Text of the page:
By Tom Hinton

In 2007, I made a major transition. I stopped going to work. While I still had a job, employees to supervise and a business to manage, I made the strategic decision that I was going to regain control of my life and make time for the things I enjoy! To do this, I started working from home and stopped going into the office.

It was a difficult decision because it required me to start working smarter, but not harder. It also forced me to alter my mindset in terms of working from home and not commuting to an office every day. Perhaps, this was the most difficult part of my work-life balance transition. Also, I needed to learn how to use technology so I could work smarter and be more productive. I no longer could rely on walking down the hall to ask my staff of 20-somethings to answer my techie questions.

Studies tell us that nearly 76% of Americans are unhappy in their jobs. Perhaps this explains why so many people are unfulfilled and, therefore, unhappy with their work-life balance. But, not everyone can simply decide – as I did – to stop going to an office and work from their homes. And, frankly, not everyone would be happy working from home. There are many people who enjoy the office environment, the social interaction and the office politics. They feel connected and in the know.

So, how can you create a work-life balance that works for you? Here are 5 simple steps to help you. Some of these steps might appear trivial. But, take if from one who has done it… they work!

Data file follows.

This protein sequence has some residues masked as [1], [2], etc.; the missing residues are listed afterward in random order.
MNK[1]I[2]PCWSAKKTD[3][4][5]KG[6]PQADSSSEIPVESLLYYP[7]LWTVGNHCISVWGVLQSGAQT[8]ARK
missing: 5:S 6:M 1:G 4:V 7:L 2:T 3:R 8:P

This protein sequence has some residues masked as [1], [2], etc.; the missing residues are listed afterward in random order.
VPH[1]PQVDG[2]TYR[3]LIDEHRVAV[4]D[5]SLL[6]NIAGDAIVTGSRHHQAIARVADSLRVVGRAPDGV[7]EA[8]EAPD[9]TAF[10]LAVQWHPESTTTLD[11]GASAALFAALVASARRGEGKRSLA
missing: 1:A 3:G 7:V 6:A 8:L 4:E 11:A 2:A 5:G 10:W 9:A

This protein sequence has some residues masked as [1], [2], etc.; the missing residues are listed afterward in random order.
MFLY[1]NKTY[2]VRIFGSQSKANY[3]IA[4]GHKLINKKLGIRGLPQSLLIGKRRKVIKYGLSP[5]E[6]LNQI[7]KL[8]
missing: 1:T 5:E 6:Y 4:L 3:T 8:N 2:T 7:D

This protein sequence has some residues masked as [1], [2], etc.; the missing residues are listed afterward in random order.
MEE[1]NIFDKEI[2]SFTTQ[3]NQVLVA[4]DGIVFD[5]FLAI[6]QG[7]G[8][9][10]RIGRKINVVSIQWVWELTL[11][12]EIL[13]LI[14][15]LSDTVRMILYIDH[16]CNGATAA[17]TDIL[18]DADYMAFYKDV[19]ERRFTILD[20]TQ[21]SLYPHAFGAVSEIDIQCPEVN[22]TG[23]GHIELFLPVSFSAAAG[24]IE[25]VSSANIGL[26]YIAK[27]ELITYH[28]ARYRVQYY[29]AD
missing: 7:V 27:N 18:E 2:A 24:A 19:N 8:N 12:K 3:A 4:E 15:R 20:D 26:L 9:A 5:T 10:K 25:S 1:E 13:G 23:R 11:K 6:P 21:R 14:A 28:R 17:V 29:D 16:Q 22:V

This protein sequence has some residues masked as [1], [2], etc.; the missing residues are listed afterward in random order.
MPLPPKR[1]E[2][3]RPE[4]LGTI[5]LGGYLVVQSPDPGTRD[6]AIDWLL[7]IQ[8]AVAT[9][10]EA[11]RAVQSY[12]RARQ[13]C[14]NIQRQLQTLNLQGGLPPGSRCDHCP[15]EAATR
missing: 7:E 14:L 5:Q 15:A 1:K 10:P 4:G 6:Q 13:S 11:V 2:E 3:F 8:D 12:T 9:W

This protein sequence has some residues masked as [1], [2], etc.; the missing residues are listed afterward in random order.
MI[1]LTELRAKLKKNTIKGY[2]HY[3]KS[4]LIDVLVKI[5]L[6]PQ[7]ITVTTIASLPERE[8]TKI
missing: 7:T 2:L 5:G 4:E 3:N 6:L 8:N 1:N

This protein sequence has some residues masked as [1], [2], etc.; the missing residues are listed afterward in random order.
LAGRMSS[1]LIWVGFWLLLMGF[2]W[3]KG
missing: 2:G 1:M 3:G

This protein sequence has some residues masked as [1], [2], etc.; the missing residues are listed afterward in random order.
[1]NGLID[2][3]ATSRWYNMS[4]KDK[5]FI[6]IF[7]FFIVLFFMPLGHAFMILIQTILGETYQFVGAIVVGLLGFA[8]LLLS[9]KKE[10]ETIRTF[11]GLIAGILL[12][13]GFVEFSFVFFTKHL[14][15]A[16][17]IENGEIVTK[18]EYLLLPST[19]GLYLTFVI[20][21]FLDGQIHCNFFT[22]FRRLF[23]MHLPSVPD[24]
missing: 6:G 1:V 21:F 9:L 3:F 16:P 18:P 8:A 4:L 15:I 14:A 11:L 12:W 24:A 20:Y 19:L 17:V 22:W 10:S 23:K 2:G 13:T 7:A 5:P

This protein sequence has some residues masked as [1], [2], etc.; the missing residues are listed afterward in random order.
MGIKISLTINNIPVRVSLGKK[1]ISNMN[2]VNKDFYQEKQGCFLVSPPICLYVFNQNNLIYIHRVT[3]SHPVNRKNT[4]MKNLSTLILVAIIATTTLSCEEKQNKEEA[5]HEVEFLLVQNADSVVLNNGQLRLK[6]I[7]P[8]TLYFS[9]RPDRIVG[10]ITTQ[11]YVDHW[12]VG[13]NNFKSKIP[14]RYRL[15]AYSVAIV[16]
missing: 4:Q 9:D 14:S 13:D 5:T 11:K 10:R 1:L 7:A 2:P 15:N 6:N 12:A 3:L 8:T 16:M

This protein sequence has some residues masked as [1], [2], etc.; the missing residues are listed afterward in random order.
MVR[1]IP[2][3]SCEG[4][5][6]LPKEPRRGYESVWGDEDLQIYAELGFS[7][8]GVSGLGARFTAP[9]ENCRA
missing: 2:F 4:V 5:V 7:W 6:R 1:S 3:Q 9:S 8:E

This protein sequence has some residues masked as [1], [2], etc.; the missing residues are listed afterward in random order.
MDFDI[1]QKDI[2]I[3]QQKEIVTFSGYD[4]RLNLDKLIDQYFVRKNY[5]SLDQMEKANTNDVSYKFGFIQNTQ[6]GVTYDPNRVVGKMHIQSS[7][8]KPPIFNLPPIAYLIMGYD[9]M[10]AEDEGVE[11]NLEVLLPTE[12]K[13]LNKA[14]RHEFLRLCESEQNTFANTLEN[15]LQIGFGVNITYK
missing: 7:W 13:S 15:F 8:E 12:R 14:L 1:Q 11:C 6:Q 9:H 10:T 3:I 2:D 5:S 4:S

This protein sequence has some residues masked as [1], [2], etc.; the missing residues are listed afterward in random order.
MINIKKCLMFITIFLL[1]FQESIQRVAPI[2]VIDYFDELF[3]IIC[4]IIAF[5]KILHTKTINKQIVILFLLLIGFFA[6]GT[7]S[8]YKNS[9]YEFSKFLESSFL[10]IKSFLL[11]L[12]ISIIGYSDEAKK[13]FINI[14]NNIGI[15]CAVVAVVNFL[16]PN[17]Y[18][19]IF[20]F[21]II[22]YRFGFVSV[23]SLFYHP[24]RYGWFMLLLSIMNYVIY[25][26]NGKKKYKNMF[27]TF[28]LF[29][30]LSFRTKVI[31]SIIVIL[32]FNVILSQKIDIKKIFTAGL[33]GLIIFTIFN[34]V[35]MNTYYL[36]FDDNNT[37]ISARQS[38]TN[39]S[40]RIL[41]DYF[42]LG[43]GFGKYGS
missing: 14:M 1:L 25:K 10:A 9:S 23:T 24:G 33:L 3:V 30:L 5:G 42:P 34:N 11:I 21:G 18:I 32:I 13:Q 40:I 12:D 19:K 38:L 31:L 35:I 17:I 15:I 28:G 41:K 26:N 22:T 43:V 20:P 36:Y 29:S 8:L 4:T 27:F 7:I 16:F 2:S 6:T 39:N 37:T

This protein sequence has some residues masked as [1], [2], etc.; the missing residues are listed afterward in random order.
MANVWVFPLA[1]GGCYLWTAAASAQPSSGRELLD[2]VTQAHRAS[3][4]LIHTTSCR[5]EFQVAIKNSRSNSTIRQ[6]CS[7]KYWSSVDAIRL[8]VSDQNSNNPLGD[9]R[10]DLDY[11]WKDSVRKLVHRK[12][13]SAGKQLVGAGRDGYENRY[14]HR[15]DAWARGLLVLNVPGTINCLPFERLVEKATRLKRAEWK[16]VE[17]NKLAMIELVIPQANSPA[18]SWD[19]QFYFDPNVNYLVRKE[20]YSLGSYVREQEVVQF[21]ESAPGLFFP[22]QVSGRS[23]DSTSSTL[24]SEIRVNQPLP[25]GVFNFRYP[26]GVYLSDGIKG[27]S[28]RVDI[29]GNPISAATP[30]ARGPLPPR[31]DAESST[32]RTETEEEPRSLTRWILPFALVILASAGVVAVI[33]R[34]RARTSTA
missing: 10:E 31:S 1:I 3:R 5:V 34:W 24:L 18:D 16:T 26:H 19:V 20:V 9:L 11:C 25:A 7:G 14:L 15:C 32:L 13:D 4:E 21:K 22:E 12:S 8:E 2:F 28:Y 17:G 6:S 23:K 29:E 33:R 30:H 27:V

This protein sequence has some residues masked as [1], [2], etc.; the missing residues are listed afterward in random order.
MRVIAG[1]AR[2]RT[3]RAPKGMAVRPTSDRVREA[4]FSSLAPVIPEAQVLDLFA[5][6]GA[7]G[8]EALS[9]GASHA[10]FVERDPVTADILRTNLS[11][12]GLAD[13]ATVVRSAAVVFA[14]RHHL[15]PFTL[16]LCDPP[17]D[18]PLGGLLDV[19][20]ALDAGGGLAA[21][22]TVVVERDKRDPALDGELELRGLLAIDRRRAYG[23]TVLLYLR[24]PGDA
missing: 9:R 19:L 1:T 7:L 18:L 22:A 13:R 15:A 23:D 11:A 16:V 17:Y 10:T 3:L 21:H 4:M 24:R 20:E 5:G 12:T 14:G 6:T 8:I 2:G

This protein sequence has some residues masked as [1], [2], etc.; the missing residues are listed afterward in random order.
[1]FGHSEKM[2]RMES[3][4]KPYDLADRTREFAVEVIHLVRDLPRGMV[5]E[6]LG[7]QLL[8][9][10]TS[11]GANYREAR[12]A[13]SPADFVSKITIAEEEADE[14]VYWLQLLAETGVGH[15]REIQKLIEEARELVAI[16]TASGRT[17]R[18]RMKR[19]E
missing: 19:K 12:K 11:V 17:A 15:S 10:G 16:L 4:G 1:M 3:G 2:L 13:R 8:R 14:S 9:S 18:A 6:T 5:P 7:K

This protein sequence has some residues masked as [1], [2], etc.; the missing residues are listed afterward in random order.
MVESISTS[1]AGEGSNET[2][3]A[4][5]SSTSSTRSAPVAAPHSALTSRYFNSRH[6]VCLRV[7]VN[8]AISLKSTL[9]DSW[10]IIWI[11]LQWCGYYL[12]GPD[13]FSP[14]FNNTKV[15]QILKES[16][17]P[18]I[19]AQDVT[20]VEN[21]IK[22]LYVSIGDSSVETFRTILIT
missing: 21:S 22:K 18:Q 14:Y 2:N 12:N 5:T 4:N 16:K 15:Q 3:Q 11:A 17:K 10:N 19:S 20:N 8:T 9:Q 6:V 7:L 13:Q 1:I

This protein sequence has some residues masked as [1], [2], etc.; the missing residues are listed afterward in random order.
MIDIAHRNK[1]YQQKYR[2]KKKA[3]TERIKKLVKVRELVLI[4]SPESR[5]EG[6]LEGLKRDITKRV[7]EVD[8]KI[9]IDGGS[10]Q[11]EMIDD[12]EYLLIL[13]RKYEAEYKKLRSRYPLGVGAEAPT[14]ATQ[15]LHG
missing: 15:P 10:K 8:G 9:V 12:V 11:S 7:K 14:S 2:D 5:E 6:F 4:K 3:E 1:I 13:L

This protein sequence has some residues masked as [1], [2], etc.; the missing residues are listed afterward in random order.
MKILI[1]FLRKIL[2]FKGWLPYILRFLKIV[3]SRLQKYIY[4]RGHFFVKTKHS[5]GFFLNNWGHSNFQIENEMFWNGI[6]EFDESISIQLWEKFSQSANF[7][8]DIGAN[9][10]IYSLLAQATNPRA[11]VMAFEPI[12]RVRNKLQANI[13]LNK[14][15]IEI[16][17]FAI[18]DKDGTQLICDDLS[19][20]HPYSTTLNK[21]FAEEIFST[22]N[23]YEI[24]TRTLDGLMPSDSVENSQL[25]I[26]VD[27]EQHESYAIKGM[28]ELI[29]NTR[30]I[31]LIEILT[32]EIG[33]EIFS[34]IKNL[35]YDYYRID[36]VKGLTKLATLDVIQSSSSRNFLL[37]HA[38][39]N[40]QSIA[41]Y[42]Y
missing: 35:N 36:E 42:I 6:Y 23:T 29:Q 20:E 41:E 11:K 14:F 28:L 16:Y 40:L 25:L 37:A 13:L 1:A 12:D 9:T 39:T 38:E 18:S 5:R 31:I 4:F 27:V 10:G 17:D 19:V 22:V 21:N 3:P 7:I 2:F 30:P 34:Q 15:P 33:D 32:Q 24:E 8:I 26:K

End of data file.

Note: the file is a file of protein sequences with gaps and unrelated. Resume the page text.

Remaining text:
1. Identify the Top Ten Priorities in your personal life and on the job. This step will help you identify what’s really important to you, personally and professionally.

2. Create a Work-Life Balance Schedule based on your top ten priorities. The goal is not to accomplish all ten of your personal and professional priorities, but rather, adhere to a schedule that allows you to start tackling your top three or four – whatever you have the time and energy to do.

3. Stick to Your Schedule. If, for example, your top three personal life priorities are: (1) exercise 45 minutes daily, (2) spend quality time with your family each day, and (3) completing the New York Times Sunday edition crossword puzzle each week then these are must do priorities for you. The same holds true for your top three professional priorities, whatever you deem them to be. While you may not be able to accomplish all ten of your top priorities, schedule yourself according to what you can accomplish.

4. Monitor Your Results. The best way to determine if you’re moving towards your goal of creating the proper work-life balance is to monitor your results. Have a checklist on your computer and keep score everyday of your priorities. Check them off as you accomplish them each day.

5. Reward Your Success. Every week, reward yourself when you’ve achieved the work-life balance you’re seeking and your checklist is complete. Remember, it’s not about 100%; rather, you’re trying to move a little closer to your goal every week. Eventually, you’ll begin to see major changes in your attitude and behavior as yo edge closer to the work-life balance you seek.

Ultimately, the greatest rewards you’ll realize will come in the form of personal satisfaction, wellness and a fresh, positive outlook on life and your job. These have been the results I’ve experienced and it only took me 6 months to get to that point. Now, I’m loving life because finally I’m in control of my life. Well, almost. Excuse me for a moment while I change the cat box and take out the garbage!

Author's Bio: 

About the Author. Tom Hinton is the author of 10,000 Days: The Rest of Your Life, the Best of Your Life! now available at: Tom is a popular speaker on Work-Life Balance and Personal Growth topics. He also facilitates The Course of 10,000 Days retreat workshops. Contact: